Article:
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SmartCap monitors workers' fatigue levels by reading their brain waves

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January 30, 2012

The SmartCap is a device that monitors workers' fatigue levels by monitoring their brain w...

The SmartCap is a device that monitors workers' fatigue levels by monitoring their brain waves

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You don't need to be an expert in occupational safety to know that worker fatigue is one of the leading causes of workplace accidents - this particularly applies to people who operate heavy machinery or drive for a living. While it would be great if all employees simply took a break when fatigue started setting in, it can sometimes be difficult for people to tell just how tired they really are. That, or they decide that they just want to push through and get the job done, drowsiness be damned. A relatively new invention from Australia's EdanSafe, however, takes the guesswork out of the picture. It's called the SmartCap, and it measures employee fatigue in real time by monitoring its wearer's brain waves.

The washable cap incorporates waterproof sensors in its lining, which are able to measure electrical activity originating in the brain, at the scalp level. No preparation of the scalp is necessary.

Once every second, a custom algorithm analyzes the data, to determine the wearer's level of alertness. This information is transmitted by Bluetooth to a linked device such as a smartphone or the dedicated SmartCap touchscreen monitor, where the user will be able to see a visual display of their fatigue level - if that level drops to dangerous levels, audible and visual alarms will be activated. The sensors are able to tell when the cap isn't being worn, so simply taking it off to hide one's fatigue isn't an option.

The SmartCap touchscreen display doubles as a single-card charger

Along with the sensors, each cap features a removable card-like module that contains the core electronics. This attaches to the underside of the brim when the cap is being worn, but can be docked in a base unit (or in the touchscreen display) for recharging and testing when "off duty."

The system can be used in an offline stand-alone format, or it can be linked into the SmartCap Fatigue Manager Server. Using that technology, supervisors can monitor the output of multiple caps in real time, or look back over an employee's past shift to check what fatigue levels they experienced.

Initially developed for use in the mining industry, the SmartCap is presently still being field tested by industrial partners, but should reportedly be available for sale early this year. A headband version is also in production, and a hard hat is in development.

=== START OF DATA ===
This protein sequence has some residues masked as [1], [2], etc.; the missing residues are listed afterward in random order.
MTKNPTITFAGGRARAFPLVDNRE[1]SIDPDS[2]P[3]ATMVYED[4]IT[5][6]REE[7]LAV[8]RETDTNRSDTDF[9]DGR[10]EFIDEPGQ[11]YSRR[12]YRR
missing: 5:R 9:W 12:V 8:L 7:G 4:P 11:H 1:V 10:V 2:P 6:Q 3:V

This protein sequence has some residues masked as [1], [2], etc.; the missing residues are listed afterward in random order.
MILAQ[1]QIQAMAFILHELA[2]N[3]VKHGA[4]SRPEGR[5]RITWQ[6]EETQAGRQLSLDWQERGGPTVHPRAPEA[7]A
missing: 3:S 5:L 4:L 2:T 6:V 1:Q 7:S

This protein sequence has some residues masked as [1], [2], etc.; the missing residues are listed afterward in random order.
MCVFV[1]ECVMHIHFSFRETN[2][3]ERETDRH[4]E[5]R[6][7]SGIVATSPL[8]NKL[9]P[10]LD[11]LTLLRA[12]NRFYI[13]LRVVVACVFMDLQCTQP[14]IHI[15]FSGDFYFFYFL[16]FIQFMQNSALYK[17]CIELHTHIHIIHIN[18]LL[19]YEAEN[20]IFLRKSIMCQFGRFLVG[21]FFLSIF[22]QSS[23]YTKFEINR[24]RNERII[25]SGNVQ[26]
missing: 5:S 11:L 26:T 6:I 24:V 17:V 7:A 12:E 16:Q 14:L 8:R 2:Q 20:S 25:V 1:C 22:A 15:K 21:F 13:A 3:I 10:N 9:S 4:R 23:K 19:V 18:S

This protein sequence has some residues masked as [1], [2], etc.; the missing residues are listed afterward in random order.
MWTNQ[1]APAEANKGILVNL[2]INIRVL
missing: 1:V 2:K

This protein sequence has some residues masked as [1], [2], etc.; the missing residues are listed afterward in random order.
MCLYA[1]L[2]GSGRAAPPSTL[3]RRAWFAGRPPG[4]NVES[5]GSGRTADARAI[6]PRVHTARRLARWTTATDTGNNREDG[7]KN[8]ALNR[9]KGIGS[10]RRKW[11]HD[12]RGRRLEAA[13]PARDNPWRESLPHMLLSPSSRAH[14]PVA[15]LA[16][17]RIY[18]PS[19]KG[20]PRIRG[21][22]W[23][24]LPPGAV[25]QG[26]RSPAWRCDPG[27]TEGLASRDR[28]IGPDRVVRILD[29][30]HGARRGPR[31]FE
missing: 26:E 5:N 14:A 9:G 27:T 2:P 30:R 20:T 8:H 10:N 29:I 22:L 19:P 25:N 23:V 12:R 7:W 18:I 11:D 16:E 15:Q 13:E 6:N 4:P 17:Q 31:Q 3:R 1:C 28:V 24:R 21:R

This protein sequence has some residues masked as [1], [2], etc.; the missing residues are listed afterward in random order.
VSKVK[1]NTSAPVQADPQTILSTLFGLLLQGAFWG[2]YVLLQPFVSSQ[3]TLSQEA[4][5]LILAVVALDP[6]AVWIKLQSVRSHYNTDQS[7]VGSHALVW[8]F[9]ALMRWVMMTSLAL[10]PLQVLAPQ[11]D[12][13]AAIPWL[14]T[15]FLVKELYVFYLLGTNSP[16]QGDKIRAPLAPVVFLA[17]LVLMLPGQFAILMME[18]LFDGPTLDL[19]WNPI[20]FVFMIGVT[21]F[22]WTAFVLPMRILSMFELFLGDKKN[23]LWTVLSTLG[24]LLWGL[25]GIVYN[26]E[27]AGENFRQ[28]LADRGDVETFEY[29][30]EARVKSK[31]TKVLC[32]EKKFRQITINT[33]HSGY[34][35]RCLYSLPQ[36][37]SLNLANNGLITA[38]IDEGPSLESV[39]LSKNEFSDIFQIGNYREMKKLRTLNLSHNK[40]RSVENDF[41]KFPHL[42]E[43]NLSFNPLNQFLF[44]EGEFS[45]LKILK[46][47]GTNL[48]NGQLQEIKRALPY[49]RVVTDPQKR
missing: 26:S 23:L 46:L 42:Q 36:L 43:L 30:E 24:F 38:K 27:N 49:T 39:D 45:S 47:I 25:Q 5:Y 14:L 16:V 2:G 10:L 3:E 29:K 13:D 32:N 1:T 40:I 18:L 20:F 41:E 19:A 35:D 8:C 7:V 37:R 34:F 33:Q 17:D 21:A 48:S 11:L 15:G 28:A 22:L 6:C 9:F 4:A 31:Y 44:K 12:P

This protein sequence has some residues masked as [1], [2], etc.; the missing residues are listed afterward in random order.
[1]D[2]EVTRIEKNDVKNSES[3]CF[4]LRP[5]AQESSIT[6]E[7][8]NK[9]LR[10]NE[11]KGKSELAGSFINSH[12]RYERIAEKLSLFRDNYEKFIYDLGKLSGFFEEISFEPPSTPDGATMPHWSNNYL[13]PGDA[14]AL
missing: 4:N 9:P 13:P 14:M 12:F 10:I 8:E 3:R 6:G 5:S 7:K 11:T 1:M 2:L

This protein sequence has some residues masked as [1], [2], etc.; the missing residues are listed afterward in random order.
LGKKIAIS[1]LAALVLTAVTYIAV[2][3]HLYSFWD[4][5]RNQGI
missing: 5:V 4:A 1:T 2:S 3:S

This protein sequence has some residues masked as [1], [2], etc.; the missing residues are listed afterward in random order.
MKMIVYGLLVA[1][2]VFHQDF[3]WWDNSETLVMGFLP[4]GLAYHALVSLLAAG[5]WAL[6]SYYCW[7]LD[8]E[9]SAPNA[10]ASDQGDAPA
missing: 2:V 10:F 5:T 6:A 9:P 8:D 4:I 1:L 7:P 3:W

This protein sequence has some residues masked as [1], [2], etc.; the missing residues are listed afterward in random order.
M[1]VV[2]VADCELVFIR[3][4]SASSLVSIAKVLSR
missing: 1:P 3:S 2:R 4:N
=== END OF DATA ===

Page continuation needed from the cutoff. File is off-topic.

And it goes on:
About the Author
Ben Coxworth An experienced freelance writer, videographer and television producer, Ben's interest in all forms of innovation is particularly fanatical when it comes to human-powered transportation, film-making gear, environmentally-friendly technologies and anything that's designed to go underwater. He lives in Edmonton, Alberta, where he spends a lot of time going over the handlebars of his mountain bike, hanging out in off-leash parks, and wishing the Pacific Ocean wasn't so far away.   All articles by Ben Coxworth
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7 Comments

Nonsense. People know when they're tired- bosses don't care.

William H Lanteigne
30th January, 2012 @ 10:25 pm PST

And soon a "normal" pattern will emerge, and then "abnormal" people will be criticized and warned to do better, and it will appear in their reviews, and their position in the company will deteriorate until they leave or are fired. When actually nothing happened.

Hey, just what we need...another artificial perspective from which to pretend to judge people.

We're all the same and everything is grey.

FastGuy
31st January, 2012 @ 01:09 am PST

I'm sure the driver's know when they are exhausted but they are forced to keep driving by their employers. I don't think the trucking companys really want this device to prove they are pushing driver's beyond safe practices.

Ed Reed
31st January, 2012 @ 02:56 pm PST

William, if thres an abnormal pattern then it most likely wont show as fatigue, it will possible show as a brain abnormality. And Ed, it doesnt matter if the trucking companies want it or not, it will probably come to where it is required

Mark O'Hara
1st February, 2012 @ 06:24 am PST

Sleep and rest be damned.

junbug20
1st February, 2012 @ 07:54 am PST

Curious as to how much this will cost. I see it as an aid not only to professional drivers but also for everyone else. Would love to have this on my next cross country drive.

Yes, I know I'm tired, but sometimes a stimulus before your tires start the banging the bot dots would be helpful in knowing I'm over tired. Driver fatigue is a cause of a lot of car accidents . . . not just with professional drivers.

Zygo
1st February, 2012 @ 10:08 am PST

THiS will catch people dozing on the job, I guess this would be very beneficial for pilot's, bus drivers, train operators & jobs where people's lives depend on these people being alert & wide awake & operating at a normal levels & to be capable of noticing everything that's important to the job requirements.

Debra Rincon
1st February, 2012 @ 11:36 am PST
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